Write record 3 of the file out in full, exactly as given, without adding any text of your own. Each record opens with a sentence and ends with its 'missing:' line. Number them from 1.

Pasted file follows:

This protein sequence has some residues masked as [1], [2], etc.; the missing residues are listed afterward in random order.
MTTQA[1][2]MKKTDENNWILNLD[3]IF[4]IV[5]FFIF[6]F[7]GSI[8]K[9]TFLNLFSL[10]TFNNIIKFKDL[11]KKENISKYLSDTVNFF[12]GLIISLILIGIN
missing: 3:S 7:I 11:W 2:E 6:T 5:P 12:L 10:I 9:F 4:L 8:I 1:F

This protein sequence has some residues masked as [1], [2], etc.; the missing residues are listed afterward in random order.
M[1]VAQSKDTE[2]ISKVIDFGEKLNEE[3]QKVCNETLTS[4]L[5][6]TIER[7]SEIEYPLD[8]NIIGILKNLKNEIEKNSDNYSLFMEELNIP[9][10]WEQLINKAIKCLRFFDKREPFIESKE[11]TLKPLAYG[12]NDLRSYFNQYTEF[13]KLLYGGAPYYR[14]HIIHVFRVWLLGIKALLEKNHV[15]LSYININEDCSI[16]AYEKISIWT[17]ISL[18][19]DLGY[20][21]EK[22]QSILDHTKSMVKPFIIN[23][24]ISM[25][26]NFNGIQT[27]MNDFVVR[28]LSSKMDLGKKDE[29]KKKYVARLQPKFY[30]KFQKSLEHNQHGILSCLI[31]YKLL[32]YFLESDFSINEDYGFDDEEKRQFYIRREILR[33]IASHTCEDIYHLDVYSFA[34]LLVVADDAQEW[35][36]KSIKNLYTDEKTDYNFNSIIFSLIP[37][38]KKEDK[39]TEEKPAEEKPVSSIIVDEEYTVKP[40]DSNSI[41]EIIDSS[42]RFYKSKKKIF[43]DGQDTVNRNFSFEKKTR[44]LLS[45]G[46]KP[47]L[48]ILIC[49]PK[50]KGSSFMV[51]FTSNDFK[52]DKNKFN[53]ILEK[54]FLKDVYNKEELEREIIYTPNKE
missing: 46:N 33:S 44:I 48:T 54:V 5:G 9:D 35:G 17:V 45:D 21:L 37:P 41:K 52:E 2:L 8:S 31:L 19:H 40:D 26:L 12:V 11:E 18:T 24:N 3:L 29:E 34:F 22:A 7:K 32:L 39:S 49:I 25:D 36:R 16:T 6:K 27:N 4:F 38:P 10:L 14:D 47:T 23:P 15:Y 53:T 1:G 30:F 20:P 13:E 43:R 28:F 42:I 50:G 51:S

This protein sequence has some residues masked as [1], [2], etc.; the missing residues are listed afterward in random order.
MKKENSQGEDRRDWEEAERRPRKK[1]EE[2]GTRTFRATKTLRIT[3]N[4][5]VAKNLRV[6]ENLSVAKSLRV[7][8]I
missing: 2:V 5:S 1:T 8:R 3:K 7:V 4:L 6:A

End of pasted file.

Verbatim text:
This protein sequence has some residues masked as [1], [2], etc.; the missing residues are listed afterward in random order.
MKKENSQGEDRRDWEEAERRPRKK[1]EE[2]GTRTFRATKTLRIT[3]N[4][5]VAKNLRV[6]ENLSVAKSLRV[7][8]I
missing: 2:V 5:S 1:T 8:R 3:K 7:V 4:L 6:A